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Before the Chalk Dust Settles: Building on the 2018 Teachers’ Mobilization

MAURICE BP-WEEKS, STEPHEN LERNER, JOSEPH A. MCCARTIN, & MARILYN SNEIDERMAN 

From The American Prospect.  APRIL 24, 2018

ARixo

By bargaining for and with the larger community, teachers are reinventing collective bargaining.

Why are we walking?” asked Alicia Priest, president of the Oklahoma Education Association. “There are 700,000 reasons why: our students. And they deserve better. … They see broken chairs in class, outdated textbooks that are duct taped together, and class sizes that have ballooned.”

While labor’s overall circumstances are certainly dire, we’re at an exciting time of renewed energy in the labor movement. Leading the way this time around are the teachers of West Virginia and Oklahoma (with teachers in Kentucky and Arizona not far behind). All of these states, like most of the country, have seen systematic defunding of public services, and nowhere is that pain felt more than in the classroom. School funding has been shown to improve the outcomes not only for individual students but also for the overall community. If we truly want a strong economy where everyone (most especially black and brown students) can thrive, funding public education is the way to get there.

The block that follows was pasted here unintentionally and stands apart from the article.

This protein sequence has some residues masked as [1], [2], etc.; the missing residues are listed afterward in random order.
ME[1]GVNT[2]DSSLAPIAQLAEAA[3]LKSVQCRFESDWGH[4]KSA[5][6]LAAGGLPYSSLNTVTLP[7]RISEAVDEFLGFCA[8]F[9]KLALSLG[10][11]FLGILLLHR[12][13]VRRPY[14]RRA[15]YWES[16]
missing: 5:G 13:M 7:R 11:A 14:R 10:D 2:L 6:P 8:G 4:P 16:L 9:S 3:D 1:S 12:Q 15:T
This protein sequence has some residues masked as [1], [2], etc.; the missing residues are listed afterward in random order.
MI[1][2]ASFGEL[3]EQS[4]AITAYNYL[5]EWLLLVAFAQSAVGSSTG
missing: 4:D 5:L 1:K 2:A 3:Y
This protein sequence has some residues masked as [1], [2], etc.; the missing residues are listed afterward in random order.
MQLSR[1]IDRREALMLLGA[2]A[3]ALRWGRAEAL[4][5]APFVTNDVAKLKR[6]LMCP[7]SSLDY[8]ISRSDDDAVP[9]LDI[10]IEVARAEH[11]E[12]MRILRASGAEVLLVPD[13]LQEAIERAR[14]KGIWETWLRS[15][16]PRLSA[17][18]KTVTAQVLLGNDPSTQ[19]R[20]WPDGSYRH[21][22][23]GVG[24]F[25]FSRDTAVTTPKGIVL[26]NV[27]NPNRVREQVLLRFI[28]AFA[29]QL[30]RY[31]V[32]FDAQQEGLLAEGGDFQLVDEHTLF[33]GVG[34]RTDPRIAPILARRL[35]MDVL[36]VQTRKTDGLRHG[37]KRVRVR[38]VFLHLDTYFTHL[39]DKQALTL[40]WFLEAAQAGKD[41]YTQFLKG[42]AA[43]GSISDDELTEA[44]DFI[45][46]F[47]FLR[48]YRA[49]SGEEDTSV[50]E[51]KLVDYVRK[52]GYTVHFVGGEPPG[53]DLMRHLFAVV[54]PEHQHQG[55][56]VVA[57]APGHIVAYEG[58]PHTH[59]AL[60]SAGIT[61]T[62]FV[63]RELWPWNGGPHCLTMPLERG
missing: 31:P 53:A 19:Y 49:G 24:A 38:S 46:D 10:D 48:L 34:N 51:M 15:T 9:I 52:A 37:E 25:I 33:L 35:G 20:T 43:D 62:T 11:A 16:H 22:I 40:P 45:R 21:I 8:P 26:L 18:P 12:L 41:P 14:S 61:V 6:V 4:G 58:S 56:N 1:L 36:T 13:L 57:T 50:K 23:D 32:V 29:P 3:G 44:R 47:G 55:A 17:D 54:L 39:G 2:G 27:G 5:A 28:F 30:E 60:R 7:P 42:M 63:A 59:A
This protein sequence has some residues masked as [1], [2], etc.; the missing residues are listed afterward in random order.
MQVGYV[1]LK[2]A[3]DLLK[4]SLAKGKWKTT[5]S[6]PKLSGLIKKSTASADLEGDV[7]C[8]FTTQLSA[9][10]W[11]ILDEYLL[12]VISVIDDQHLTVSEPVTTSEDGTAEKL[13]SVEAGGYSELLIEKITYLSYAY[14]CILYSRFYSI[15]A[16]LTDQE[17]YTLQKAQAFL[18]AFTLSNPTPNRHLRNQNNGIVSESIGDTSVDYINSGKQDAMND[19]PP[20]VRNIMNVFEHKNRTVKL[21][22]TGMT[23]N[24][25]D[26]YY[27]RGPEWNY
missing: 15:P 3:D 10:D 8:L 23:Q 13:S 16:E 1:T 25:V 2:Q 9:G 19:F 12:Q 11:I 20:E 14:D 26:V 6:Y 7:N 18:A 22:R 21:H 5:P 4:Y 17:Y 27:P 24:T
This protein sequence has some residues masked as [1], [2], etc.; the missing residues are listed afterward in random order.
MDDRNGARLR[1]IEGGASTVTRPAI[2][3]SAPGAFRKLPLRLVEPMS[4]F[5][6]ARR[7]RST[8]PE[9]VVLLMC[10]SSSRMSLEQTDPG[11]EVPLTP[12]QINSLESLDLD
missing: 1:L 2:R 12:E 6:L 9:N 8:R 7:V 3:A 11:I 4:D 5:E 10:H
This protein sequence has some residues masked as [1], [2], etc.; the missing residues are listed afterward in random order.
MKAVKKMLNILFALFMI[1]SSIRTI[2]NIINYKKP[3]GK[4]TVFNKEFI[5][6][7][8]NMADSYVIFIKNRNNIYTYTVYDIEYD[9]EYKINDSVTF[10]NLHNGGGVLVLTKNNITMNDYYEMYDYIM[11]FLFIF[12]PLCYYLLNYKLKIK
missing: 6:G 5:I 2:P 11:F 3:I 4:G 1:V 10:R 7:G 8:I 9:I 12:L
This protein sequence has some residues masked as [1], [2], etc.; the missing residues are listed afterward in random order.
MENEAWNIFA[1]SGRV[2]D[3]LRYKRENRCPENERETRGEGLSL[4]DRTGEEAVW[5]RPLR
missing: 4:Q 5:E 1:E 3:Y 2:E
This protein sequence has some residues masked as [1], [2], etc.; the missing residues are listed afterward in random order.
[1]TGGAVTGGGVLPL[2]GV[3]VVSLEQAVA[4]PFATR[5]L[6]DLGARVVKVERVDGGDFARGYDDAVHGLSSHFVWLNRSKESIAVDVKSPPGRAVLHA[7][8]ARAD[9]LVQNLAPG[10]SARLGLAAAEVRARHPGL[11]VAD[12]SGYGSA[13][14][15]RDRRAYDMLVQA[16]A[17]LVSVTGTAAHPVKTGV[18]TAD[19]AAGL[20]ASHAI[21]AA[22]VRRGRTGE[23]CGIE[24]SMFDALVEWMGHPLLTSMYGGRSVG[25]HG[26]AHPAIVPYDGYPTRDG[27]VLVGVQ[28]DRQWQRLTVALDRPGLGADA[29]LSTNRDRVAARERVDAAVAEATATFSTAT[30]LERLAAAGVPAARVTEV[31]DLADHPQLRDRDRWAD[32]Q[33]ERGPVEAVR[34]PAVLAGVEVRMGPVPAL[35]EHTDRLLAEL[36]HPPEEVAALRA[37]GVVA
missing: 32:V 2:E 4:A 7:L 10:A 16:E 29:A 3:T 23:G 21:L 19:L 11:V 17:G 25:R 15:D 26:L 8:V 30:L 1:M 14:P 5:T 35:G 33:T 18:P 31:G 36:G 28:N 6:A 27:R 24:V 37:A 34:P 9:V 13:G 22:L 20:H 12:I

Perhaps the most exciting aspect of this latest round of teacher labor power is that their demands are broad and inclusive. Even though the teachers who have gone on strike or are considering it are paid well below the average and have terrible benefits, they have put the focus of their demands on their students’ needs, on improving classroom quality and increasing classroom resources. In doing so they made clear that winning a raise for themselves would be insufficient—they have demanded a significant investment in children as well as a win on the “bread and butter” issues. This type of focus helps defeat the false narrative that teachers are just greedy individuals who don’t care about children.  Continue reading